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November 9, 2006 12:42 AM
Broken: Bank of America jailing a customer
I've heard of customer-hostile banks (and have experienced them myself), but this Bank of America story takes the cake.
Matthew Shinnick dropped by a Bank of America branch in San Francisco to make sure a check he was about to deposit wasn't fraudulent. The teller found that the check was fraudulent and told the manager, who then had Shinnick thrown in jail.
Are you getting this right? The customer who wanted to make sure he wasn't about to draw on a fraudulent check, got thrown in jail by Bank of America.
From SFGate, Check from a scammer bounces victim into jail:
The teller contacted the business and was informed that no check had been written to Shinnick for $2,000 or any other amount. She immediately passed the check to the branch manager. "I saw him talking on the phone and staring at me," Shinnick said. "A few minutes later, four SFPD officers came into the bank. They didn't say a thing. They just kicked my legs apart and handcuffed me behind my back." The police report for Shinnick's arrest says he was taken into custody "for the safety of the bank employees as well as the bank customers."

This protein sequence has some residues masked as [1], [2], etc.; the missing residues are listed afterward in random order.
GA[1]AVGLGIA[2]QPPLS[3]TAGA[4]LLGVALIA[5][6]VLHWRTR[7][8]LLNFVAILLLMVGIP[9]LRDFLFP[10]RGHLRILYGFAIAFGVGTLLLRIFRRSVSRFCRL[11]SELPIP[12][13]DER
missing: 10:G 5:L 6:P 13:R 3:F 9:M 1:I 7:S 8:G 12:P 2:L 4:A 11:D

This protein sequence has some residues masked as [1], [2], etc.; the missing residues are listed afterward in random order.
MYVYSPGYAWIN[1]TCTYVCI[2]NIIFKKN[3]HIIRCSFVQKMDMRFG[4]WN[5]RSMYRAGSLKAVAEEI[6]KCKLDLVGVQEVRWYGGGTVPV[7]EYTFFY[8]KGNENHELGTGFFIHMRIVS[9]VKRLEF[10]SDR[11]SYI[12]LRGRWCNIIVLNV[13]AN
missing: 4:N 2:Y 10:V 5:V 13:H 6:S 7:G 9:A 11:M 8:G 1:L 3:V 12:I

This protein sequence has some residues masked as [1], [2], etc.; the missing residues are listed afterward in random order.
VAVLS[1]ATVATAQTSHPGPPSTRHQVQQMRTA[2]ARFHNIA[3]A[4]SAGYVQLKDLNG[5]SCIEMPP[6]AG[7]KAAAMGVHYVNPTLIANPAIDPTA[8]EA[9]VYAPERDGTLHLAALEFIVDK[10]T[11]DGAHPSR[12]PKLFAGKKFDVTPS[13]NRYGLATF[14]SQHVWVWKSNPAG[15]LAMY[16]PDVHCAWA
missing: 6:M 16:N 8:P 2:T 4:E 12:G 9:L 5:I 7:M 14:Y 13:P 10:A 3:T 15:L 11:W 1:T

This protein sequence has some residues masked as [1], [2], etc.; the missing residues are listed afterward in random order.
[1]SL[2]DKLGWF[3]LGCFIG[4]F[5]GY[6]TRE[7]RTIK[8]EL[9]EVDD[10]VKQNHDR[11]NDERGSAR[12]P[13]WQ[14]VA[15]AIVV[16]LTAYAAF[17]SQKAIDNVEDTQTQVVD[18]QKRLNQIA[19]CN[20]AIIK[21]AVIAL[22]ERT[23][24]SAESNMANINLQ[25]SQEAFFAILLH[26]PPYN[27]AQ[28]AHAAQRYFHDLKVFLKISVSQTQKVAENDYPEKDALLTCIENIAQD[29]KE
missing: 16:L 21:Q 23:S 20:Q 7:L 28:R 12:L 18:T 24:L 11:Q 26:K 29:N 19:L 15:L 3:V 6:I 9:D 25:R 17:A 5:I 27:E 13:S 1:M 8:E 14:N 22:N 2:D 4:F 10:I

Shinnick spent several hours in jail, dressed in an orange jumpsuit, before his father posted $4,500 bail. All told Shinnick spent $14,000 to clear his record. Bank of America refused to reimburse him.
In response, consumer advocate and radio host Clark Howard started a Bank of America "Money Loss Meter" to show how much money his listeners have withdrawn from BofA as they close their accounts in protest. It's up to $50 million. (There's more on Clark's site.)
The Atlanta Journal-Constitution has more on the story: Clark Howard takes on B-of-A. For their part, Bank of America denies that customers are closing their accounts as Howard claims.
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